Monday, October 3, 2011

Black Walnut Harvest

The Black Walnuts are falling here in Hickery Holler.  According to Wikipedia its primary native region is the midwest and east central United States, the black walnut was introduced into Europe in 1629. It is cultivated there and in North America as a forest tree for its high quality wood. Nuts are produced more by open-grown trees. Black walnut is more resistant to frost than the Persian walnut (also known as the English walnut), but thrives best in the warmer regions of fertile, lowland soils with a high water table. It is a light-demanding species. The wood is used to make furniture, flooring, and rifle stocks, and oil is pressed from the seeds. Nuts are harvested by hand from wild trees. 

About 65% of the annual wild harvest comes from the U.S. state of Missouri and the largest processing plant is in Stockton, Missouri. The black walnut nutmeats are used as an ingredient in food while the hard black walnut shell is used commercially in abrasive cleaning, cosmetics, and oil well drilling and water filtration.

Black walnuts are very low in saturated fat, yet very high in polyunsaturated and monounsaturated fats, which are the good fats that can lower bad cholesterol while maintaining good cholesterol.
Adding a few of these nuts to any dish can help boost its protein, iron and fiber content without adding sugar. They also make a nutritionally similar substitute for the tree nuts that are enjoyed in the now-popular and healthy Mediterranean diets.
You can even eat black walnuts for better overall cardiovascular health, as they contain large amounts of omega-3 fats, which help support cardiovascular function.

I like like black walnuts for baking although you sometimes have to cut down on the measurements a small bit as native black walnuts can be  a little stronger than the English walnuts so often found in the stores. They are a great addition to pies, cakes, breads  and muffins. Sometimes I also toast a few and throw into a salad. 

We are fortunate that they are a native tree here and we have many that we have planted on the property. Many are young trees scattered through the fields and fence rows. I don't like them right up near the house because those same nuts can become projectiles when ran over with a lawn mower. We pick them up daily to try to beat the squirrels to them which can sometimes be a challenge.   

Once picked up we bring them home and dump them in the gravel driveway where we proceed over the next several days to run over them with lawn mowers, cars, trucks and four wheelers. This helps to break the green protective husk off of them and allows them to dry out.

Once the husks break away from them and they begin to turn black and dry we pick them up and put them in buckets. Wear gloves to handle them though because that black stains terribly, especially skin and under fingernails.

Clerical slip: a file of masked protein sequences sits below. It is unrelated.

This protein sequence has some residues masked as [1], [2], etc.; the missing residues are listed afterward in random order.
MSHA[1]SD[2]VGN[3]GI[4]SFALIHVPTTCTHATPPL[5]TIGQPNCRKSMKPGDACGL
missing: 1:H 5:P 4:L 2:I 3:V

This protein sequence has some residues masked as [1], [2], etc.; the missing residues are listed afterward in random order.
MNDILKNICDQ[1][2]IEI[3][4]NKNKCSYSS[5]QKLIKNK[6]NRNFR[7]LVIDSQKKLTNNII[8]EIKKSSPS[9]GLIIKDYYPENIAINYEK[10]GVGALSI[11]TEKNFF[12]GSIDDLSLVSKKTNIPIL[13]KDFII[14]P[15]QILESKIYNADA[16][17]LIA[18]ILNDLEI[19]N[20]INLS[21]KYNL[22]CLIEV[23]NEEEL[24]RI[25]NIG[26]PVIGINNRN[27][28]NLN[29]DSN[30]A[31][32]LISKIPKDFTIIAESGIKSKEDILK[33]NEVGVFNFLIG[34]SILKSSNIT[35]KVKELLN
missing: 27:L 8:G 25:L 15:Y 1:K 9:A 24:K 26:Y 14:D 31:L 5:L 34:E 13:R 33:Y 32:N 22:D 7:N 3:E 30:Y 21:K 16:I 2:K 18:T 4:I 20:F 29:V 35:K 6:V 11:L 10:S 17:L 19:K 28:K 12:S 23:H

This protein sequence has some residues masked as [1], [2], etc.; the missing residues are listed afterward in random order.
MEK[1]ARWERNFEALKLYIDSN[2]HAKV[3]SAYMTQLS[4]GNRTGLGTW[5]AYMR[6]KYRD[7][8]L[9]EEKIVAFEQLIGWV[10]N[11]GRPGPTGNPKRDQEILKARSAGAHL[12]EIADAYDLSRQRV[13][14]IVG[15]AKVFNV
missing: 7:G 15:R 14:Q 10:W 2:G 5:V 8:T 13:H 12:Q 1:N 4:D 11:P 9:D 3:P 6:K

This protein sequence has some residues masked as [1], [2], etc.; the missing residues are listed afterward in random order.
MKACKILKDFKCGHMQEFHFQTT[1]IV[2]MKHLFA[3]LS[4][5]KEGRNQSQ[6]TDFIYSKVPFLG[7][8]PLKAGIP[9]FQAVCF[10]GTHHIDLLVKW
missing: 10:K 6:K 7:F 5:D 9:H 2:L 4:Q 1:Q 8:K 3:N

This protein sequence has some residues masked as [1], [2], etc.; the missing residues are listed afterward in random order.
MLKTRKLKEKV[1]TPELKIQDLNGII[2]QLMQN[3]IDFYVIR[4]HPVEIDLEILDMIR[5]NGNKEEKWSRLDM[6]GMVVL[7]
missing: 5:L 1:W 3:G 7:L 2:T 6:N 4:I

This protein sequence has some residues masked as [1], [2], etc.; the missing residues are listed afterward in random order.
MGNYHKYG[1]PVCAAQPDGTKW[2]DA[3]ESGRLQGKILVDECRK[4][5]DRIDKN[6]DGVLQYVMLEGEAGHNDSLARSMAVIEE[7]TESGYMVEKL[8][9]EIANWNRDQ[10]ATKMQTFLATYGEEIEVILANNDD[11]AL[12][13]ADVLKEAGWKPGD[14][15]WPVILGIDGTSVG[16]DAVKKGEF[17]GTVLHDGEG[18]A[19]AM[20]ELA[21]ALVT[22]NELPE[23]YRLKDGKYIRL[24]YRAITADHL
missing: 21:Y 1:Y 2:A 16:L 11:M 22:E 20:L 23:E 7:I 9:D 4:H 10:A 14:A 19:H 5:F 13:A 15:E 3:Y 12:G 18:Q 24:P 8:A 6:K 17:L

Once in buckets we then wash them with a wire brush and soapy water in an attempt to get some of the black off of the shells. Then they are spread on an old wire screen in the shed away from the squirrels to dry to then be cracked.

 Blessings from The Holler

The Canned Quilter


  1. Wow...that's a lot of nuts...reminds me I need to go get chestnuts from our neighbor...thanks for sharing.

  2. How or what do you use to crack the nuts?

  3. That was interesting. I've never seen anyone harvest black walnuts before. We have some them around here, though not in our yard.

  4. You will be enjoy these come the holiday baking season!

  5. This is a fabulous post! Taking to the neighbors about this weird tree in to road dropping these huge green balls, I found out they are black walnuts just growing wild. I didn't really know if I should collect them, because I didn't know what to do with I know thank you! Stopping by from the Barn Hop, lovely to meet you :)

  6. Wow, that is a lot of will not be short for a very long time...would last our family for years.{smile}

  7. YUM! I love this blog! I am always looking for free sources of nuts!

  8. I was able to get some Black Walnuts and used them to dye wool to spin. I made a beautiful Dark Brown Sweater with the of my treasures.

  9. We have some trees too but I've never harvested them. I'll have to look into that. I hear a good black walnut cake is very good.

  10. Great minds think alike! We went and gathered some black walnuts yesterday. I only got two buckets but would like to get more. Our neighbor's trees didn't do anything this year (weird).

    And you can come check out the ditches by me any ol' time! lol I'll have the tea kettle ready and we can sit down for tea and a visit.

  11. Hi,
    Thats very interesting. I always wondered if they were edible as a neighbor has a tree and they are scattered everywhere. Thanks for the info.
    Please stop by for a visit soon.

  12. Thank you for sharing this at the Carnival of Home Preserving!

  13. I have two buckets of these in my backyard right now. My husband used them for a natural dye that he uses with leatherworking and woodworking. I have access to lots more and know I know how to get them to open! Thanks!


Feel free to challenge me, disagree with me, or tell me I’m completely nuts in the comments section of each blog entry, but I reserve the right to delete any comment for any reason whatsoever (abusive, profane, rude, or anonymous comments) – so keep it polite, please. Also I am not a free advertisement board if you want to push a product on my comments I will delete you fast !!!

Related Posts with Thumbnails